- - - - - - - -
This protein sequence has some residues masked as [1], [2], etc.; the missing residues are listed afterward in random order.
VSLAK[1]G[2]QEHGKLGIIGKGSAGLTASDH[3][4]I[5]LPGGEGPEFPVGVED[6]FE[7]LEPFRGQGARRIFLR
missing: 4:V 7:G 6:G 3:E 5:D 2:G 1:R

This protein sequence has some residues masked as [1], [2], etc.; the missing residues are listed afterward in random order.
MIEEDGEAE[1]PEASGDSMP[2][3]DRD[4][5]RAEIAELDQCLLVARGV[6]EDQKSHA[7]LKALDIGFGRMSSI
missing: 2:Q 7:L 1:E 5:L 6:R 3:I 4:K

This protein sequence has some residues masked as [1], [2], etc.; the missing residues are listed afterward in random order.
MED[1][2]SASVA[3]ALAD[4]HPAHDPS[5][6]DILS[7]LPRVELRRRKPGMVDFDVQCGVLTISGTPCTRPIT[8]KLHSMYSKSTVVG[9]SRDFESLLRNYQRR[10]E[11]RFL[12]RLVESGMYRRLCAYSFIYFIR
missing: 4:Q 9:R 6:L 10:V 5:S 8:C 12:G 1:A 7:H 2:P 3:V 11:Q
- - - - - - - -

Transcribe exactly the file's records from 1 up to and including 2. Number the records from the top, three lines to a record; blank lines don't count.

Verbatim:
This protein sequence has some residues masked as [1], [2], etc.; the missing residues are listed afterward in random order.
VSLAK[1]G[2]QEHGKLGIIGKGSAGLTASDH[3][4]I[5]LPGGEGPEFPVGVED[6]FE[7]LEPFRGQGARRIFLR
missing: 4:V 7:G 6:G 3:E 5:D 2:G 1:R

This protein sequence has some residues masked as [1], [2], etc.; the missing residues are listed afterward in random order.
MIEEDGEAE[1]PEASGDSMP[2][3]DRD[4][5]RAEIAELDQCLLVARGV[6]EDQKSHA[7]LKALDIGFGRMSSI
missing: 2:Q 7:L 1:E 5:L 6:R 3:I 4:K